FoxPro Programming
Understanding Hung Objects
Gravatar is a globally recognized avatar based on your email address. Understanding Hung Objects
  Harvey Mushman
  All
  Sep 11, 2019 @ 12:21pm

In the image below I reference an article you wrote back in 2008 titled Detecting hung Objects in Visual Forpro. In that article you show a fairly specific example of how to destroy objects so they con't hang. I'm trying to be sure I clearly understand how this might be caused.

In my image below, I show my understand in a block diagram and then in VFP code.

  1. Is my example a correct understanding of what causes objects to hang?

  2. If the property "vResult" (which is commented out in the DoSomething function) was used to pass back the "Y" object, I assume the EMPTY object along with its PK property would not hang when oX is released?

Thnaks for any comments

Gravatar is a globally recognized avatar based on your email address. re: Understanding Hung Objects
  Rick Strahl
  Harvey Mushman
  Sep 13, 2019 @ 01:43pm

In your example, if your release oX you will effectively clear and garbage collect that object instance and then when you release oY it will cleanly release, because the reference of the object is released with it. Releasing the object instance explicitly in one place will not necessarily clear it everywhere.

The best rule of thumb for proper cleanup is that any dependent object that takes a reference to another object should be responsible for clearing that object. IOW, make sure you clear all child references before clearing the parent reference.

The most common scenario is what you describe but in reverse: You create a child object that has a reference to a parent object, and then the parent releases the second object that holds the child reference. At that point that second object becomes locked because it can't release the child object to the parent since it's still alive and active.

The way to fix that is to have a Dispose() style method you call that cleans up the object, or implement a Destroy handler that explicitly nulls out object references. The problem with Deploy in VFP is that the rules on when that fires exactly is very nebulous. It only fires when all instances that are referenced are cleared, so for object cleanup this may not always fire when you think.

One piece of advice is: try to minimize the use of nested object references that are passed in and if you do excplicitly clear them.

As the post you reference points out circular refs are a pain in the butt to debug mainly because they are not a problem until there are a lot of them. So in typical dev scenarios you never know you have this problem and the debugging tools in VFP are inadequate to actually show you outstanding references. The only thing that does is DISPLAY MEMORY and that also doesn't work with everything.

+++ Rick ---

Gravatar is a globally recognized avatar based on your email address. re: Understanding Hung Objects
  Harvey Mushman
  Rick Strahl
  Sep 16, 2019 @ 02:18pm

I reviewed this with Zak to get an even better understanding, and helped me to correct the drawing (see below). The sample VFP code shown below reflects my understanding.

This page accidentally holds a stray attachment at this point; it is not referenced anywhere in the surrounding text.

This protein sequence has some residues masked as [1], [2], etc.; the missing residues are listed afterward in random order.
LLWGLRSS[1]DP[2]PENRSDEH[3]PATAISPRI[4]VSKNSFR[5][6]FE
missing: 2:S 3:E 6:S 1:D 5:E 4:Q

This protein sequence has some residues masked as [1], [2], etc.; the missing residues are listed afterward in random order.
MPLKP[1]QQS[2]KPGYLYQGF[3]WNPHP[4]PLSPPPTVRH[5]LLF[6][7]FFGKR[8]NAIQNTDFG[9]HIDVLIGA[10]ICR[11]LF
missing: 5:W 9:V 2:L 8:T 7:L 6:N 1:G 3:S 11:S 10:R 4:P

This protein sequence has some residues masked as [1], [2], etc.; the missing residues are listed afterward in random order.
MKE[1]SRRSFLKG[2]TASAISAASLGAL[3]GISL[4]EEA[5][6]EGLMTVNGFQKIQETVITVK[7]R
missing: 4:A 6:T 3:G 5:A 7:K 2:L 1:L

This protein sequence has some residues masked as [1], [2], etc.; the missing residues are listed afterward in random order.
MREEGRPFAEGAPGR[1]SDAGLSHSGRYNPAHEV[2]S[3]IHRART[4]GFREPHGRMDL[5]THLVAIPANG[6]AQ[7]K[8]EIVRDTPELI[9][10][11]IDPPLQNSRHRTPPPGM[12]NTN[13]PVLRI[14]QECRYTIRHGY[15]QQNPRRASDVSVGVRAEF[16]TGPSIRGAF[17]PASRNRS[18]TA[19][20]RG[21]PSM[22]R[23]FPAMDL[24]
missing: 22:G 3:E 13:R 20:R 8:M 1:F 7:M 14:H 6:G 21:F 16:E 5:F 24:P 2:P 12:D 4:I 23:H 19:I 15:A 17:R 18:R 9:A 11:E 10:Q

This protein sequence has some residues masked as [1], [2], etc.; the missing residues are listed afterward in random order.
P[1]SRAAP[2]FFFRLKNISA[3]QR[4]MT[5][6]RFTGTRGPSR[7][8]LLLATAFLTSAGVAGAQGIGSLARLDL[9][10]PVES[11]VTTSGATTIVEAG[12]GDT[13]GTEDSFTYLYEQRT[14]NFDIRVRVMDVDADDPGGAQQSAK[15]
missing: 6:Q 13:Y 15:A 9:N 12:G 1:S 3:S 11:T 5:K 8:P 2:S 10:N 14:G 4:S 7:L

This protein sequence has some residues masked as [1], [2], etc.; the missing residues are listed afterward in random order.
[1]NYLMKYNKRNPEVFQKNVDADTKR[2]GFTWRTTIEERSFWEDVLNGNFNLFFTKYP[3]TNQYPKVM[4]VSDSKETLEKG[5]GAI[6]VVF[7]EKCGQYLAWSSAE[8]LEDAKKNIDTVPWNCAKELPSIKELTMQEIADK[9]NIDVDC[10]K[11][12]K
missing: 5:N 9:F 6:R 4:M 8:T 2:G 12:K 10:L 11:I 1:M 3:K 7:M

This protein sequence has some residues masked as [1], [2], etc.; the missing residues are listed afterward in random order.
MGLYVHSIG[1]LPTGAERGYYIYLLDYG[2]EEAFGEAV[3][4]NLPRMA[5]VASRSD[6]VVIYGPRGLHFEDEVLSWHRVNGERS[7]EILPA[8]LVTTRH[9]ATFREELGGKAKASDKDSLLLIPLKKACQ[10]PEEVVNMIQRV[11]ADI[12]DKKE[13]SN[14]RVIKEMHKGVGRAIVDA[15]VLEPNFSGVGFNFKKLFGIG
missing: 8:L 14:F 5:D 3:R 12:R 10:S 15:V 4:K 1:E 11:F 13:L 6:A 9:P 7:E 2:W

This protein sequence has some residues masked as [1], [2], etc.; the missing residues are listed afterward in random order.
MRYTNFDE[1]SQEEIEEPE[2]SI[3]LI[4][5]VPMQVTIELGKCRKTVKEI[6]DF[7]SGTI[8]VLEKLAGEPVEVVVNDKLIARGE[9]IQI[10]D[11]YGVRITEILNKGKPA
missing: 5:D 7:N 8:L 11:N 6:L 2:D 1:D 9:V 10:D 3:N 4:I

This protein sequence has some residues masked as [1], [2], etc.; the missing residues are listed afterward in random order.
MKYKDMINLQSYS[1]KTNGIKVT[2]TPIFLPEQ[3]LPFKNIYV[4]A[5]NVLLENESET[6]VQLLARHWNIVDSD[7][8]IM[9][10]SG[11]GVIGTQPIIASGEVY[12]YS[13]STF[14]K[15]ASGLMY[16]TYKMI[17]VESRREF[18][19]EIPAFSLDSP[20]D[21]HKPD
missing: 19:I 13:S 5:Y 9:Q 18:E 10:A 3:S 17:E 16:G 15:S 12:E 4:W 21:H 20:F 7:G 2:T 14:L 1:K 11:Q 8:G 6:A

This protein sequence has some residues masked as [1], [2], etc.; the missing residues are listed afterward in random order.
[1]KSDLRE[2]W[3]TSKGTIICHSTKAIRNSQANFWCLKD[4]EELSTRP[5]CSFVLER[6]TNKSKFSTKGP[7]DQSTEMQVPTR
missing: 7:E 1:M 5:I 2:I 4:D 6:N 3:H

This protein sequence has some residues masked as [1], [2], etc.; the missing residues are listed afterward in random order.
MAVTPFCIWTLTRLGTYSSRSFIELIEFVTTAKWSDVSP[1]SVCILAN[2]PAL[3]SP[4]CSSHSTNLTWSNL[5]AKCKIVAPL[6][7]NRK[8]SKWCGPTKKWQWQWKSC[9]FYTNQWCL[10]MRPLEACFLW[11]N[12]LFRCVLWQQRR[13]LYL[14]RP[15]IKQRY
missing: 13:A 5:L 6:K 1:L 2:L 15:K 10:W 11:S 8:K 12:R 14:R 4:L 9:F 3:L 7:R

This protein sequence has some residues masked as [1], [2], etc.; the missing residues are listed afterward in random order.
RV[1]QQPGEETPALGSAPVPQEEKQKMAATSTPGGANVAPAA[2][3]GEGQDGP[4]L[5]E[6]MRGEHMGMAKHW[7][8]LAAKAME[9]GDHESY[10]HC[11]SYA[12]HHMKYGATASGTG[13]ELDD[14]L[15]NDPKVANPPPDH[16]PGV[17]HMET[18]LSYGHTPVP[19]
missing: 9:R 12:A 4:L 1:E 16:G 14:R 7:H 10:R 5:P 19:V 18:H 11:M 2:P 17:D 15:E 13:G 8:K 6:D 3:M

I added a Dispose() method as you suggested to null out the object that was created within the parent object. I'm assuming from your prior answer having object variables (setting to NULL) in the DESTROY() event is not a good practice.

Does this look more better ...(it only took a PhD to explain it!)

DEBUG 
SUSPEND 
loX = CREATEOBJECT("X")
loY = loX.DoSomething()

? VARTYPE(loX.loXY) && display O

loX.Dispose()

? VARTYPE(loX.loXY) && display X

**************************************
**************************************
DEFINE CLASS X AS CUSTOM
 loXY = .null.
 * add a method
 ********************
 ********************
  FUNCTION DoSomething()
   this.loXY = CREATEOBJECT("Empty")
   RETURN this.loXY
  ENDFUNC
 ********************
 ********************
 FUNCTION Dispose()
  this.loXY = .null.
  RETURN .t. 
 ENDFUNC
 ********************
 ********************
ENDDEFINE
**************************************
**************************************
Gravatar is a globally recognized avatar based on your email address. re: Understanding Hung Objects
  Rick Strahl
  Harvey Mushman
  Sep 16, 2019 @ 11:28pm

I think so - hard to tell with your diagram.

The idea is basically if you set a reference to another object in a parent object - always have a way to explicitly clean up that reference to make sure all dependencies are released. It's not always a problem but in some situations - especially when there are multiple chained dependencies that this becomes a problem.

It's safe to set an object reference that's a one way reference - the garbage collector can deal with that just fine. it's only when the links go both ways:

This sort of thing:

child-> Parent -> child

if child releases parent you'll have a hung reference. If parent releases child - no problem.

In the WebControl framework this sort of thing was very common where a parent form references each child control in a collection, and each child control has a reference back to the parent. In that case you to have each child have dispose method that clears the parent before getting released.

A good garbage collector can deal with stuff like that - .NET, JavaScript and most other modern engines can because they do a better job of reference counting, but Fox has problems with that sort of thing.

+++ Rick ---

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